Meanwhile, Lance Guest… Remember him from Jaws 3-D and The Last Starfighter? Now he looks like he should be playing Jason Lee’s brother on “My Name is Earl”. Guest happens upon another mutant bird victim still alive on the side of the road. I somehow missed exactly what his job title was. Not that his official job description ultimately matters much.

What matters is that he takes the diseased man to the nearby hospital where the local doctor lady (Clare Carey of the twice cancelled “Jericho”) with whom he has a past. She deduces the improbable mutant strain of ultra bird ebola or whatever the hell it has become.

Flu Bird Horror!The whole virus aspect makes little sense. They can call it bird flu until they’re blue in the face but it’s not. There’s also no continuity as to how fast victims succumb to it. I’d complain about such matters accept doing so would be a moot point since the screenplay never bothers to explain much of anything about the origins of the mutant birds and their mutant virus. Pretty much everything wrong with the film can be traced back to the nonsensical script.

The two of them will leave the hospital behind in favor of trying to rescue the teens in the woods once the big bad US government arrives to quarantine the hell out of the place. The government agent in charge of dealing with this potential outbreak appeared to be on loan from the KGB. He’s so callous he should have had a button on that read “I (heart) Acceptable Casualties”.

The rest of the film pretty much plays out how you’d expect from a film like this to play out.

Yet somehow, almost miraculously, Flu Bird Horror remains fairly watchable and I honestly don’t know how Scott and company pulled it off all things considered. This movie really should have been not just bad, but painfully so. I still can’t call it a good movie, but I have to say the combination of silly monsters on the attack, swift pacing that kept things from getting boring, and a conceptual train wreck quality kept me watching. Though I can’t wholeheartedly recommend the film, I will say it’s still more entertaining than a slew of recent Sci-Fi Channel original movies of late I could name.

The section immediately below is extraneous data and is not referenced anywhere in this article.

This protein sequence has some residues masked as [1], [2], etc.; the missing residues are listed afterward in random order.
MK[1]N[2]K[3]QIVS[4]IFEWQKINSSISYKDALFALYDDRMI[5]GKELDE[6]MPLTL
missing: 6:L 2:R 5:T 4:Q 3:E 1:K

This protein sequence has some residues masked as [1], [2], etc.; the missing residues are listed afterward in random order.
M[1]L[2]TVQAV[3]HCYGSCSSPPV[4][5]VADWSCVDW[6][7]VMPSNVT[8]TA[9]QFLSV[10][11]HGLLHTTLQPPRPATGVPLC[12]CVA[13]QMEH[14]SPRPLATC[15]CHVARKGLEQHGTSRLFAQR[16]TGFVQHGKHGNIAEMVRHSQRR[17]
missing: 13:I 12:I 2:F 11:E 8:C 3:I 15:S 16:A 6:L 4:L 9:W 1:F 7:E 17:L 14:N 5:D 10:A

2 1/2 out of 5

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Desolation Review – The Joy of Being Rescued and All the Surprises That Come With It



Starring Raymond J. Barry, Brock Kelly, Dominik Garcia-Lorido

Directed by David Moscow

It’s those random, once-in-a-lifetime encounters that only a select few get the chance to experience: when we as regular participants in this wonderful thing known as The Rat Race, stumble across a soul that we’ve only witnessed on the big screen. I’m talking about a celebrity encounter, and while some of the masses will chalk the experience up as nothing more than a passing moment, others hold it to a much larger interior scale…then you REALLY get to know the person, and that’s when things get interesting.

Director David Moscow’s thriller, Desolation follows shy hotel employee Katie (Lorido) and her “fortuitous” brush with Hollywood pretty-boy Jay (Kelly) during one of his stops – the two hit it off, and together they begin a sort of whirlwind-romance that takes her away from her job and drops her in the heart of Los Angeles at the apartment building he resides in. You can clearly see that she has been a woman who’s suffered some emotional trauma in her past, and this golden boy just happens to gallop in on his steed and sweep her off of her feet, essentially rescuing her from a life of mundane activity. She gets the full-blown treatment: a revamped wardrobe, plenty of lovin’, and generally the life she’s wanted for some time.